I have moved eight times over the past four years.

Prior to graduating high school, I had only lived three places in 18 years. All three of those places were in Franklin, Tenn., and two of those homes were in the same subdivision.

In 2014, I started college at the University of Tennessee at Chattanooga, only two hours from home. I lived in a different dorm or apartment, with a different set of roommates, each of the four years I was in school.

In 2016, I interned with Walt Disney World, in Orlando. I packed my things into my car and moved 10 hours from home.

Those 10 hours felt like a lot at the time. I only saw my family once during the six months of my internship. Some days were harder than others, like when I couldn’t give my dad a hug on Father’s Day, or when I couldn’t attend my sister’s high school graduation. But I could still talk to them every day.

Then, in the spring of 2017, I studied abroad in Belgium. I spent five months in a country where, prior to moving there, I did not know anybody. I barely even spoke the language. I couldn’t bring all my stuff, just what could fit in one large suitcase. Not only could my family not visit, but there was a seven hour time difference, making it difficult to find times to talk.

It was difficult, being away from my friends and family, feeling like a stranger in a strange land. But it was also worth it. I got to see sights and visit cities I had dreamed of. I made new friends, tried new foods and learned a lot, about the world around me and about myself.

It’s 2018. I’ve just moved to North Fulton County, Ga. Only five hours away from home. Only one hour time difference. I know to some of my peers, moving away from home as soon as they’ve graduated college seems intimidating. But for me, it’s pretty tame.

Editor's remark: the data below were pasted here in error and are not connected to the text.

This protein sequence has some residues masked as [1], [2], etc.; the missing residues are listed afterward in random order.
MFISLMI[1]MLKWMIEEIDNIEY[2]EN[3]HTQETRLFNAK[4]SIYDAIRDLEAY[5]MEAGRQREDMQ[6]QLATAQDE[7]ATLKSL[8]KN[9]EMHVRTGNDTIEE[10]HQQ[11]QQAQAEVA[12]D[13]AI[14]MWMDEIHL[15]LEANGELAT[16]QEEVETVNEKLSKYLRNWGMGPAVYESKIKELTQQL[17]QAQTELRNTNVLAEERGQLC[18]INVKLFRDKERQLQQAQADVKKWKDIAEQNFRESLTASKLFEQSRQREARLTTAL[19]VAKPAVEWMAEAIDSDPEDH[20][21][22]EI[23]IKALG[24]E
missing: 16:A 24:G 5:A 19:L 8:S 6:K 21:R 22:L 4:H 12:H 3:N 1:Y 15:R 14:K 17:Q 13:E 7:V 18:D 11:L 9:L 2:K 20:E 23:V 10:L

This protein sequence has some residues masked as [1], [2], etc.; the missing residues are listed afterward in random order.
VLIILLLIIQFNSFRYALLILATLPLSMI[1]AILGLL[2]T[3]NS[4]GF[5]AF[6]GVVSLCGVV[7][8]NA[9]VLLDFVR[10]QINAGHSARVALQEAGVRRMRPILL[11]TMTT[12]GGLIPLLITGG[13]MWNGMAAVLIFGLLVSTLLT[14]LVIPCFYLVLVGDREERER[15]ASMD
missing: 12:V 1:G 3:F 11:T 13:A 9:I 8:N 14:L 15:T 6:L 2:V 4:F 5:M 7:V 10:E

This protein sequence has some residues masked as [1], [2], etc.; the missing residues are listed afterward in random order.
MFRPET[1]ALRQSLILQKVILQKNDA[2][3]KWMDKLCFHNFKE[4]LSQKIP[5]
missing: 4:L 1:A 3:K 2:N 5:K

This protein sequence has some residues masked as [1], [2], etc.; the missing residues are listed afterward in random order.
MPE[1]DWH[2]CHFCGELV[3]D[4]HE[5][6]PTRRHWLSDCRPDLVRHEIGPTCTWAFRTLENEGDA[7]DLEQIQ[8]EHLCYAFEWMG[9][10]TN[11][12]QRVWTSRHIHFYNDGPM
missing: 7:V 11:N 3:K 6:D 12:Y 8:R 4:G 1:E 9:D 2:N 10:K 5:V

North Fulton reminds me of where I grew up in several ways. Both places are suburbs of larger cities. Places that pride themselves on good schools and Southern hospitality. I can eat at the same restaurants and expect the same weather. So I don’t have to contend with the culture shock I did when I moved to Belgium.

When you pack up your life once every six months or so, you start to realize what things are really important. We accumulate a lot of junk in our lives. Every time I’ve moved I’ve thrown away, recycled and donated bags and bags of junk I’d collected.

The desire to carry as few boxes as possible compelled me to be unsentimental, throwing away homemade cards, old school projects and knick-knacks from friends. But I never got rid of anything important, because what’s important isn’t the stuff. It’s the memories I’ve made and the people I care about.

I think one of the things I will miss the most about being a student is that every year I had an opportunity to reinvent myself. Like clockwork, every August there would be new classes, new teachers and new peers. And for some students, like me, there are opportunities to study abroad or intern in new cities.

It felt freeing to know I could join new clubs or switch up my wardrobe. I could make new friends and set new goals for myself. It was an annual reminder to evaluate the kind of person I wanted to be.

It’s the same reason we make New Year’s resolutions. Or why we turn our house upside down with spring cleaning. Human beings have the remarkable ability to change, to grow, to be multiple people over one lifetime.

It’s been six months since New Year’s, and I’m willing to bet you haven’t kept up with all your resolutions, if you made them to begin with.

No judgement here, I haven’t either. I haven’t read as many books as I would like, and I haven’t gone to the gym as often as I promised.

But consider this your semi-annual reminder. Take stock of what’s important in your life. Call the friend you haven’t talked to in a while. Think about the kind of person you want to be and start making steps to be that person.

You don’t have to move to a new country or even a new state to make a fresh start.

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